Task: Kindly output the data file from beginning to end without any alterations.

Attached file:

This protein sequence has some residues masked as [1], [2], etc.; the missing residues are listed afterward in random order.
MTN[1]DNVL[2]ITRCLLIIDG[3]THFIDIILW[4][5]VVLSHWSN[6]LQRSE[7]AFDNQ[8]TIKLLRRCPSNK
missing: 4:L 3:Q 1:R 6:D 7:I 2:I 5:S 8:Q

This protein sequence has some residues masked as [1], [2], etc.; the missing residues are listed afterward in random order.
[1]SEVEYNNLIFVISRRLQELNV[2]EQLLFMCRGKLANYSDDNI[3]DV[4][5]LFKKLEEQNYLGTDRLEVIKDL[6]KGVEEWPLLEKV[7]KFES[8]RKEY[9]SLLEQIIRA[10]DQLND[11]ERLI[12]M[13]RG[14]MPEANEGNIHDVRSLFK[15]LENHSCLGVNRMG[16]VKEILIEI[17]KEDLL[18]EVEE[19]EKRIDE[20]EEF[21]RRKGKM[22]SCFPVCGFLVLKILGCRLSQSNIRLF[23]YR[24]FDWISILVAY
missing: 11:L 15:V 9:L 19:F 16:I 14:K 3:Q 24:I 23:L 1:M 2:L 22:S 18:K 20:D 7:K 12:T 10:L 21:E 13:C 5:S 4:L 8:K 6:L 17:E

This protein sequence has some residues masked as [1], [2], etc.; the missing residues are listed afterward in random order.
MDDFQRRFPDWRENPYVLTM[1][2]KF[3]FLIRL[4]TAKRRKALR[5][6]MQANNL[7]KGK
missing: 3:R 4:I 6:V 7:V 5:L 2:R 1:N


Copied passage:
This protein sequence has some residues masked as [1], [2], etc.; the missing residues are listed afterward in random order.
MTN[1]DNVL[2]ITRCLLIIDG[3]THFIDIILW[4][5]VVLSHWSN[6]LQRSE[7]AFDNQ[8]TIKLLRRCPSNK
missing: 4:L 3:Q 1:R 6:D 7:I 2:I 5:S 8:Q

This protein sequence has some residues masked as [1], [2], etc.; the missing residues are listed afterward in random order.
[1]SEVEYNNLIFVISRRLQELNV[2]EQLLFMCRGKLANYSDDNI[3]DV[4][5]LFKKLEEQNYLGTDRLEVIKDL[6]KGVEEWPLLEKV[7]KFES[8]RKEY[9]SLLEQIIRA[10]DQLND[11]ERLI[12]M[13]RG[14]MPEANEGNIHDVRSLFK[15]LENHSCLGVNRMG[16]VKEILIEI[17]KEDLL[18]EVEE[19]EKRIDE[20]EEF[21]RRKGKM[22]SCFPVCGFLVLKILGCRLSQSNIRLF[23]YR[24]FDWISILVAY
missing: 11:L 15:V 9:L 19:F 16:I 14:K 3:Q 24:I 23:L 1:M 2:L 22:S 18:K 20:D 7:K 12:T 10:L 21:E 13:C 5:S 4:L 8:K 6:L 17:E

This protein sequence has some residues masked as [1], [2], etc.; the missing residues are listed afterward in random order.
MDDFQRRFPDWRENPYVLTM[1][2]KF[3]FLIRL[4]TAKRRKALR[5][6]MQANNL[7]KGK
missing: 3:R 4:I 6:V 7:V 5:L 2:R 1:N